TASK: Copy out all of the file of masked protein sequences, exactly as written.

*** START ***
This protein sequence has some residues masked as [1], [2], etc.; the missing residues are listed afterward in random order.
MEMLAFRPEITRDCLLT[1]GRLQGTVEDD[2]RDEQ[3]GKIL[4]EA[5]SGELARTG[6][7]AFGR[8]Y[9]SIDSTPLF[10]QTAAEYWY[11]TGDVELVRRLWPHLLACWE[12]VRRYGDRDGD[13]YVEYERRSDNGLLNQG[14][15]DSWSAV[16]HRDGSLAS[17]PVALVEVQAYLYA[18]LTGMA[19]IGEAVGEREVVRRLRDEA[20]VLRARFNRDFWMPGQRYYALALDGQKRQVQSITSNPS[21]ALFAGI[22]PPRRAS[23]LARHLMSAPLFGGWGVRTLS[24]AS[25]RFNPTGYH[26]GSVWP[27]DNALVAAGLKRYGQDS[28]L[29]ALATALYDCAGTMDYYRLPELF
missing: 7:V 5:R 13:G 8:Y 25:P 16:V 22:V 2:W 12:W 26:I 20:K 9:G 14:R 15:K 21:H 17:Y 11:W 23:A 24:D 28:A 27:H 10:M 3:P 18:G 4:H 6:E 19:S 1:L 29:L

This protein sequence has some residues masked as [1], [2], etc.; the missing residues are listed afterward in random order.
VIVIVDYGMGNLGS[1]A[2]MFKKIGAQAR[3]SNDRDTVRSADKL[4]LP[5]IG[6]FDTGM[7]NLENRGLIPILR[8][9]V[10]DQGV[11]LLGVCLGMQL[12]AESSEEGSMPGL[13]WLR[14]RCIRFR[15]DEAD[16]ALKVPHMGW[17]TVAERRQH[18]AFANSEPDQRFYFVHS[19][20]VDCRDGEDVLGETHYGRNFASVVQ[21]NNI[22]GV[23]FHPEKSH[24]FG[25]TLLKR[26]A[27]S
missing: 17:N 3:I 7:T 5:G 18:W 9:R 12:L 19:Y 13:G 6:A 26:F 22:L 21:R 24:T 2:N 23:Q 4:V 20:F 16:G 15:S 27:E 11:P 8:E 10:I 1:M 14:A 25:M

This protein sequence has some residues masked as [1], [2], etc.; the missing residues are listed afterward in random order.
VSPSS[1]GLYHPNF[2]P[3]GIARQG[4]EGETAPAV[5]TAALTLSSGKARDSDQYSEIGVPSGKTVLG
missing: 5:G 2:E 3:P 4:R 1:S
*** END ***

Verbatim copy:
This protein sequence has some residues masked as [1], [2], etc.; the missing residues are listed afterward in random order.
MEMLAFRPEITRDCLLT[1]GRLQGTVEDD[2]RDEQ[3]GKIL[4]EA[5]SGELARTG[6][7]AFGR[8]Y[9]SIDSTPLF[10]QTAAEYWY[11]TGDVELVRRLWPHLLACWE[12]VRRYGDRDGD[13]YVEYERRSDNGLLNQG[14][15]DSWSAV[16]HRDGSLAS[17]PVALVEVQAYLYA[18]LTGMA[19]IGEAVGEREVVRRLRDEA[20]VLRARFNRDFWMPGQRYYALALDGQKRQVQSITSNPS[21]ALFAGI[22]PPRRAS[23]LARHLMSAPLFGGWGVRTLS[24]AS[25]RFNPTGYH[26]GSVWP[27]DNALVAAGLKRYGQDS[28]L[29]ALATALYDCAGTMDYYRLPELF
missing: 7:V 5:R 13:G 8:Y 25:P 16:V 22:V 2:W 12:W 26:I 20:K 9:G 14:R 15:K 21:H 17:Y 11:W 23:A 24:D 28:A 27:H 10:M 3:P 18:G 4:H 6:E 19:S 1:L 29:L

This protein sequence has some residues masked as [1], [2], etc.; the missing residues are listed afterward in random order.
VIVIVDYGMGNLGS[1]A[2]MFKKIGAQAR[3]SNDRDTVRSADKL[4]LP[5]IG[6]FDTGM[7]NLENRGLIPILR[8][9]V[10]DQGV[11]LLGVCLGMQL[12]AESSEEGSMPGL[13]WLR[14]RCIRFR[15]DEAD[16]ALKVPHMGW[17]TVAERRQH[18]AFANSEPDQRFYFVHS[19][20]VDCRDGEDVLGETHYGRNFASVVQ[21]NNI[22]GV[23]FHPEKSH[24]FG[25]TLLKR[26]A[27]S
missing: 17:N 3:I 7:T 5:G 18:W 9:R 12:L 19:Y 13:G 6:A 26:F 22:L 21:R 24:T 2:N 23:Q 4:V 20:F 16:G 15:S 27:E 11:P 8:E 10:I 1:M 14:A 25:M

This protein sequence has some residues masked as [1], [2], etc.; the missing residues are listed afterward in random order.
VSPSS[1]GLYHPNF[2]P[3]GIARQG[4]EGETAPAV[5]TAALTLSSGKARDSDQYSEIGVPSGKTVLG
missing: 5:G 2:E 3:P 4:R 1:S